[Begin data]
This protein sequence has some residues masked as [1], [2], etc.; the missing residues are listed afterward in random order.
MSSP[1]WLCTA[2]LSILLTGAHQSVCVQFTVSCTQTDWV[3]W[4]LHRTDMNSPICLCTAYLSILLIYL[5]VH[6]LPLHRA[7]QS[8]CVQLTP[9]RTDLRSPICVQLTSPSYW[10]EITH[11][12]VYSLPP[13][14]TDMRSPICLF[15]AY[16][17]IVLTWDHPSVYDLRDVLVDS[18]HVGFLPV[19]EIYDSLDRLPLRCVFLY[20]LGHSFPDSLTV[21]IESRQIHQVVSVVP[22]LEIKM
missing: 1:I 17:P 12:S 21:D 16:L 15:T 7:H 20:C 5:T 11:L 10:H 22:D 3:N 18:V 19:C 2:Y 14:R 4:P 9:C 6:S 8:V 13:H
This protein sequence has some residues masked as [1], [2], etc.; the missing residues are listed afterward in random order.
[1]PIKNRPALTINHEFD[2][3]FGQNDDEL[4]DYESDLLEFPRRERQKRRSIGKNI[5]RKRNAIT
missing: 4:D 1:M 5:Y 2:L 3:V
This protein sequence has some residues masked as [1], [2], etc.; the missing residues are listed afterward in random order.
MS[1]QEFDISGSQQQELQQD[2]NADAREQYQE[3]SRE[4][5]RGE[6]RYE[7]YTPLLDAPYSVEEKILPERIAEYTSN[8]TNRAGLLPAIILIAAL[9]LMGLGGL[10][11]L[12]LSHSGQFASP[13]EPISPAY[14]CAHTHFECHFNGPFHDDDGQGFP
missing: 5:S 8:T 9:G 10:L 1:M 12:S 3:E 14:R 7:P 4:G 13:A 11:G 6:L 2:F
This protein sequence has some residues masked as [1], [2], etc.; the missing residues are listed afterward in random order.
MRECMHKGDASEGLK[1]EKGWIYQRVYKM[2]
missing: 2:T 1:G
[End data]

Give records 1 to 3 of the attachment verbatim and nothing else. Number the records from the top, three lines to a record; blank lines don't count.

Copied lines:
This protein sequence has some residues masked as [1], [2], etc.; the missing residues are listed afterward in random order.
MSSP[1]WLCTA[2]LSILLTGAHQSVCVQFTVSCTQTDWV[3]W[4]LHRTDMNSPICLCTAYLSILLIYL[5]VH[6]LPLHRA[7]QS[8]CVQLTP[9]RTDLRSPICVQLTSPSYW[10]EITH[11][12]VYSLPP[13][14]TDMRSPICLF[15]AY[16][17]IVLTWDHPSVYDLRDVLVDS[18]HVGFLPV[19]EIYDSLDRLPLRCVFLY[20]LGHSFPDSLTV[21]IESRQIHQVVSVVP[22]LEIKM
missing: 1:I 17:P 12:S 21:D 16:L 15:T 7:H 20:C 5:T 11:L 10:H 22:D 3:N 18:V 19:C 2:Y 14:R 4:P 9:C 6:S 8:V 13:H
This protein sequence has some residues masked as [1], [2], etc.; the missing residues are listed afterward in random order.
[1]PIKNRPALTINHEFD[2][3]FGQNDDEL[4]DYESDLLEFPRRERQKRRSIGKNI[5]RKRNAIT
missing: 4:D 1:M 5:Y 2:L 3:V
This protein sequence has some residues masked as [1], [2], etc.; the missing residues are listed afterward in random order.
MS[1]QEFDISGSQQQELQQD[2]NADAREQYQE[3]SRE[4][5]RGE[6]RYE[7]YTPLLDAPYSVEEKILPERIAEYTSN[8]TNRAGLLPAIILIAAL[9]LMGLGGL[10][11]L[12]LSHSGQFASP[13]EPISPAY[14]CAHTHFECHFNGPFHDDDGQGFP
missing: 5:S 8:T 9:G 10:L 1:M 12:S 3:E 14:R 7:P 4:G 13:A 11:G 6:L 2:F